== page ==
Saturday, November 10, 2007

Shrubs Shouldn't Have to Wear Clothes

I believe that trees and shrubs that require burlap clothing to avoid browning and death in a prairie winter should just not be grown in the prairies. This is stupid. Trees and shrubs should be able to hold their own and I can, in turn, respect them for their hardiness. Then again, I also have a need to grow azaleas (Northern Lights series) in my yard. I found out that they need to be wrapped to prevent bud kill from late spring frosts. The azaleas are protected by the little brown burlap "mushrooms" to the right of the cedar (arborvitae):
Narcissus bulbs, newly planted in anticipation of fragrant blooms for Christmas:

Here's a new outlet for frustrated Canadian gardeners in the winter: aquarium plants! I haven't had a plant in my aquarium for years, mostly because the fish uprooted and ate them. This is some type of variegated Acorus:

4 comments:

Larry said...

If your cedars could get their roots down past the frost line, where they could get moisture in winter, they would not need wrapping. Burlap wrapping is only one method of preventing our super dry winter winds from desiccating and killing cedars.
We also use an anti-desiccating spray before wrapping. The spray keeps the moisture in, and the burlap keeps the wicked winter wind from knocking off the spray. Most people don't realize, that the brown spring evergreen, is simply death from winter drought. Baby your cedar for 5-8 years, by then most have deep enough roots, to keep replacing lost winter moisture. As an aside, don't grow a cedar near any orange sodium street or yard lights, that particular light frequency stops them from going dormant for winter, then they simply freeze. (hey, the joys of prairie growing.)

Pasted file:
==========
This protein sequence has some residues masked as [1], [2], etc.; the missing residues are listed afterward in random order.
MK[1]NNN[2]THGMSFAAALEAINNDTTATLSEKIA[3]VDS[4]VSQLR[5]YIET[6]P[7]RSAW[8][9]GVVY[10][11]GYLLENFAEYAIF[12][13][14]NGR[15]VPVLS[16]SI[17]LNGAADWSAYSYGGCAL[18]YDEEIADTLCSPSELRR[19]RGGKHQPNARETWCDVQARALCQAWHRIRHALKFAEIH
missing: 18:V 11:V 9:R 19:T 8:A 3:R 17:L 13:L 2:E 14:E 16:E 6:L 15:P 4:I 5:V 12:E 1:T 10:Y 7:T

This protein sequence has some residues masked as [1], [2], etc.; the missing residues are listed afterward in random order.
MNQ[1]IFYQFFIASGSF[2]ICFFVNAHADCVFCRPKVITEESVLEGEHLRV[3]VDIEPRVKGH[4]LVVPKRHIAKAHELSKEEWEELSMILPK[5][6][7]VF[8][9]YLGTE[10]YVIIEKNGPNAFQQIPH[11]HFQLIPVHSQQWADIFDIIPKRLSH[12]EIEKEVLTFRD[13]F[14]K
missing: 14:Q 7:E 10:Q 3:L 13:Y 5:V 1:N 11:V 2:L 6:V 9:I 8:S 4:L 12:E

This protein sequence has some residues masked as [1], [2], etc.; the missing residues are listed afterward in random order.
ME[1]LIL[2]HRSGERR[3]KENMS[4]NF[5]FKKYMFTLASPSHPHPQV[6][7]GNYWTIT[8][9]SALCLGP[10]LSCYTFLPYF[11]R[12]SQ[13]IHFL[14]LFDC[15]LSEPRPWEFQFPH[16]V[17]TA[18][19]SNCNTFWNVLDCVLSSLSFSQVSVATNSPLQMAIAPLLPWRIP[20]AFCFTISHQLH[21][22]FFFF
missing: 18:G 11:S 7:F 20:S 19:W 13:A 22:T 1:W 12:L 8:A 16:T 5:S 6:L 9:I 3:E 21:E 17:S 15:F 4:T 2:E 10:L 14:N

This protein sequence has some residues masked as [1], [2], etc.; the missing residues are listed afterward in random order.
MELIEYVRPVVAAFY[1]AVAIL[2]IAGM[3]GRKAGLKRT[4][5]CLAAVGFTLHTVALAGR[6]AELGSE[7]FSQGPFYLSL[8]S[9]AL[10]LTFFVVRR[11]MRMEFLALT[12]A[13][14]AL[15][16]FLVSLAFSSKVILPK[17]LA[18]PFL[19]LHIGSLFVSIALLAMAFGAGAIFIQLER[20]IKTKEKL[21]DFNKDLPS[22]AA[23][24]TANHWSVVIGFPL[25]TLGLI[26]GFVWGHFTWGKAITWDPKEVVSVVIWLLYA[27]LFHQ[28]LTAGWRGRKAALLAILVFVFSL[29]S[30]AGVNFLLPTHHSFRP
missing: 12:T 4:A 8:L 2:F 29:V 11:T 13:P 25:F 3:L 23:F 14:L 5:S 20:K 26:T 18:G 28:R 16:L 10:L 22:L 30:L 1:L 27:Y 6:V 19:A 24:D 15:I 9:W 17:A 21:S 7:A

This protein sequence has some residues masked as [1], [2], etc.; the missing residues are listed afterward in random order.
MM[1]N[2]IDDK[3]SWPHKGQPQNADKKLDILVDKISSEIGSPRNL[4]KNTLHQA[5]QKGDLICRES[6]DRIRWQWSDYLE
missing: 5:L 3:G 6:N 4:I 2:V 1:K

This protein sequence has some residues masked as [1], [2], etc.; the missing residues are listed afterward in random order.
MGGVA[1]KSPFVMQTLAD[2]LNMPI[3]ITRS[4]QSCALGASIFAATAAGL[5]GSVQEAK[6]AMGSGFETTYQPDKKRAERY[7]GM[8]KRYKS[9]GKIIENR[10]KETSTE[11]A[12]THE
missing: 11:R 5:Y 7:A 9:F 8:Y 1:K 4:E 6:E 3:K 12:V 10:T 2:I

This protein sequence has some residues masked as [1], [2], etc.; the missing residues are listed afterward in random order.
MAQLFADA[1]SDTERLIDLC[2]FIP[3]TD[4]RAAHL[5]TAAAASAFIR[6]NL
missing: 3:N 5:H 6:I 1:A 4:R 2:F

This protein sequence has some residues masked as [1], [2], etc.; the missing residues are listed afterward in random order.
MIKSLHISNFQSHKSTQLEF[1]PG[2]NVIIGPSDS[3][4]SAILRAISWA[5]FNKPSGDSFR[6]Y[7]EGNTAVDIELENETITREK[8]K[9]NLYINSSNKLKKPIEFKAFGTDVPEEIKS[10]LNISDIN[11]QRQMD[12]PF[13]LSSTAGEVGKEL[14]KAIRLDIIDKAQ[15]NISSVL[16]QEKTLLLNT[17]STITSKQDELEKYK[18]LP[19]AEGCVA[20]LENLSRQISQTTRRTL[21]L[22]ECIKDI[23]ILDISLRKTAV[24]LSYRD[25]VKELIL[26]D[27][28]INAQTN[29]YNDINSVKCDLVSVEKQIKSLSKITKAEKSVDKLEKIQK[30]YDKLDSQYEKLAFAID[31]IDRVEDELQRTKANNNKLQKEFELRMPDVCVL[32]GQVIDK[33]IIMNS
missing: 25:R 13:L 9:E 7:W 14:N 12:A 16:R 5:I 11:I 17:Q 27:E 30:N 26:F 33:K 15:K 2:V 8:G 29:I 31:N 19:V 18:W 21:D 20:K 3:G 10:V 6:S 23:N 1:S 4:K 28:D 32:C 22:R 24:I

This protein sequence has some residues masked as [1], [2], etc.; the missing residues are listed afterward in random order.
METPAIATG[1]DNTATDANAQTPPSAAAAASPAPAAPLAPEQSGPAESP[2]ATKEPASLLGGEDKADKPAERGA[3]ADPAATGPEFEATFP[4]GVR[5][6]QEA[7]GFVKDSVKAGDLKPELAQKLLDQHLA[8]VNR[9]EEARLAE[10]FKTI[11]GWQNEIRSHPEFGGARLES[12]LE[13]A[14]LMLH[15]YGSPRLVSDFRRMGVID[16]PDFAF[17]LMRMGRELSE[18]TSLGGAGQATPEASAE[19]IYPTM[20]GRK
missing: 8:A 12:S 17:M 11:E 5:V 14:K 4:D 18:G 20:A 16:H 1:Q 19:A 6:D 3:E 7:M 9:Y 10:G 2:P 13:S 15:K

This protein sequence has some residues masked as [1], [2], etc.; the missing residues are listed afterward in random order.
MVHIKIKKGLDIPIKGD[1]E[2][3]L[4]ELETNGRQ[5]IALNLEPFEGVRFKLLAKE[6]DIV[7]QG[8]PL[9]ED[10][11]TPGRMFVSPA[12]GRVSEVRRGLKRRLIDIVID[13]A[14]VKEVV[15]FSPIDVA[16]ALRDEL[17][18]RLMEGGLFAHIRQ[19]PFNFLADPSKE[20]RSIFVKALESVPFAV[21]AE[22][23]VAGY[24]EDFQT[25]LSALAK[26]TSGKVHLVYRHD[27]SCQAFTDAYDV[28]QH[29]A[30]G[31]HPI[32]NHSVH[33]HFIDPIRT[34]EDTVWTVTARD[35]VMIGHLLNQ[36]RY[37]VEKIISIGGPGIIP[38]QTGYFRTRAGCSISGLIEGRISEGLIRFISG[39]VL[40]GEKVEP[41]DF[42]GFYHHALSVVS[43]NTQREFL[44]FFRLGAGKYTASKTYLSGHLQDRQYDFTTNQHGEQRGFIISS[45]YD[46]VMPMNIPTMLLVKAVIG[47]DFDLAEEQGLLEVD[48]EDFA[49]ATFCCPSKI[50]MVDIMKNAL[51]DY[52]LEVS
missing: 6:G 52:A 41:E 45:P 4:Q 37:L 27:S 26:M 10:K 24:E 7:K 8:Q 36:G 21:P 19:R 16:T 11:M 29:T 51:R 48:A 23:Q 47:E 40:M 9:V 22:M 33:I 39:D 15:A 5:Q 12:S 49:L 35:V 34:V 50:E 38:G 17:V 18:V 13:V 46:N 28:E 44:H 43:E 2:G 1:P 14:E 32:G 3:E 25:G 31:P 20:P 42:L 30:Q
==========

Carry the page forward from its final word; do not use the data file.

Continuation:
Carol said...

I really do admire what you go through to garden in your zone. So cold! No matter how bad it gets here, I'll remember it is worse where you are.

Carol at May Dreams Gardens

Gardenista said...

Larry - thanks for the tips! I'm still not fond of cears and I blame the previous homeowners who planted it there, probably about 5 years ago, I'd guess. Our frost goes to 8 feet deep, as we were told. Our water pipes are buried 6 feet deep though, with a bit of heating tape around them and we've never lost our water yet. I'd doubt the arborvitae roots go that deep. The effects of the drying winds are quite remarkable. Last year, a plate-sized area of the top of the cedar was exposed through a hole in the burlap, and that are went brown and died. I'm growing clematis around the cedar to cover up a few spots, and that looks pretty! Oh yes, and I did some deep fall waterings of that cedar to try to help it through the winter...though I resent it...

quu said...

We had a nice snow cver, but it's nearly gone already. :(

I have curtains from 70´s and I am planning to dress my shrubs in them :D I'll get pics when I'm done.

Kona looks so cute!

Best wishes,

quu